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14 June 2018 Photo iStock
Dealing with the trauma of sexual assault

University life is supposed to be one of the most enjoyable times of a person’s life. Unfortunately, for some this is the time they may fall victims to sexual assault.
 
The term sexual assault has shockingly become normalised in society and has become a common threat to university students. The University of the Free State (UFS) through its sexual harassment, sexual misconduct, and sexual violence policy strongly condemns any form of sexual abuse. Dr Melissa Barnaschone, Director at Student Counselling and Development (UFS) says the university cares for the health and wellbeing of students and provides necessary support for victims of sexual assault and trauma.
 
It is unfortunate that sexual assault comes with many misconceptions that often shift responsibility and blame from the perpetrator to the victim. “It is important to always remember that it is not your fault; do not blame yourself,” says Dr Barnaschone. Helpguide.Org: Trusted guide to mental & emotional health says sexual assault leaves psychological wounds and sometimes long-lasting health challenges. Such trauma can severely affect a person’s ability to cope with daily academic, social, professional, and personal responsibilities.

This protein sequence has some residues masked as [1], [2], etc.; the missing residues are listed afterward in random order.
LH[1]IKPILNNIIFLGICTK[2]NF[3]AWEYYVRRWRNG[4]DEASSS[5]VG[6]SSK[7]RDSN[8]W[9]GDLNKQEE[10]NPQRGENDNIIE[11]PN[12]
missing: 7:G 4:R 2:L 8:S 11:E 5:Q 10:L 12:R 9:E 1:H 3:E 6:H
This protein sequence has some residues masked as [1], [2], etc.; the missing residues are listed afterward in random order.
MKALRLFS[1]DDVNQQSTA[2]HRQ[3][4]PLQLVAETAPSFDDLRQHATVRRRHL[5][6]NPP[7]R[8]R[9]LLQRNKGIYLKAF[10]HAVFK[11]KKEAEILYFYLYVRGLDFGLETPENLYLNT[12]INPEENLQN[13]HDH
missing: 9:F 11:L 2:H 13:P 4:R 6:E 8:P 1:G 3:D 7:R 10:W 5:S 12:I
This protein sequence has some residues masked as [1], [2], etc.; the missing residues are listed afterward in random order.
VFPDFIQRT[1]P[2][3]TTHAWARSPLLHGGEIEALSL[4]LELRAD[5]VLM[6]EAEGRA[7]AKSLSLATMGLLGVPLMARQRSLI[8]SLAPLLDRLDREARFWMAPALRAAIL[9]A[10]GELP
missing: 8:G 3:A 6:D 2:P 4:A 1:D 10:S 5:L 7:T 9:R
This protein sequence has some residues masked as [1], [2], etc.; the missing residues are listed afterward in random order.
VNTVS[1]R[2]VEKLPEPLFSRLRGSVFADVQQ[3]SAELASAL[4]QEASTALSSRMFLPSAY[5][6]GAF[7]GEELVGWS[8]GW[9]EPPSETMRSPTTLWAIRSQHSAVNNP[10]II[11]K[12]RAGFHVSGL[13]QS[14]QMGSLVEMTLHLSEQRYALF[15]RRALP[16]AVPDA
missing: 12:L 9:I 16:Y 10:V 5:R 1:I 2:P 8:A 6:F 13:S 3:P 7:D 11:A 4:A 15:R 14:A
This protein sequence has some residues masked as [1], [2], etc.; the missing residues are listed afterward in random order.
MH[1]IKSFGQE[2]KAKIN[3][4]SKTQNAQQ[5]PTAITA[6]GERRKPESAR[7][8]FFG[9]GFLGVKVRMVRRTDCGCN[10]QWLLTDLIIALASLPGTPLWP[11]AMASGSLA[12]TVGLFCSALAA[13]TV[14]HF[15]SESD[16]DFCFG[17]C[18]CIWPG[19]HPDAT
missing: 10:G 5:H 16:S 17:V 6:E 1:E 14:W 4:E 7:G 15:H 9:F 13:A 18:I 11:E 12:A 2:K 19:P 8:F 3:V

Any sexual violence is a crime and as a victim, you are not to blame. Healing is achieved when you start to believe that you are not responsible for what happened to you. Visit Helpguide.Org for more information on post-traumatic stress disorder, trauma recovery tips and other related topics.

On this video clip, Dr Barnaschone shares some guidelines to deal with sexual assault and trauma: 

News Archive

Training session held for IDC Nguni Cattle Development Project
2009-09-11

 
A training session was recently held at Glen Agricultural Institute for staff of the Free State Department of Agriculture involved in the Free State Industrial Development Corporation’s (IDC) Nguni Cattle Development Project. The training session, presented by Prof. HO de Waal and Dr Luis Schwalbach from the University of the Free State’s (UFS) Department of Animal, Wildlife and Grassland Science, was attended by 37 extension staff who was briefed on the background of the project and trained in the specific procedures to identify and nominate prospective beneficiary black farmers to take part in the project. The IDC Nguni Cattle Development Project was originally started in the Northern Cape where more than 30 beneficiary farmers are already farming with registered Nguni cattle under the guidance of the project. The project was recently implemented in the Free State Province. These two projects are using the Nguni cattle breed to spearhead rural development in these two provinces, covering a large part of South Africa. Attending the training session were, from the left, front: Dr Schwalbach, Ms KP Lephoro, Department of Agriculture in Fouriesburg; middle: Mr Benson Motsuemyane, Department of Agriculture in Boshoff, Prof. De Waal; back: Mr Nkosana Nhlapo, Department of Agriculture in Trompsburg and Mr Thsepo Teele, Department of Agriculture in Parys.
Photo: Stephen Collett

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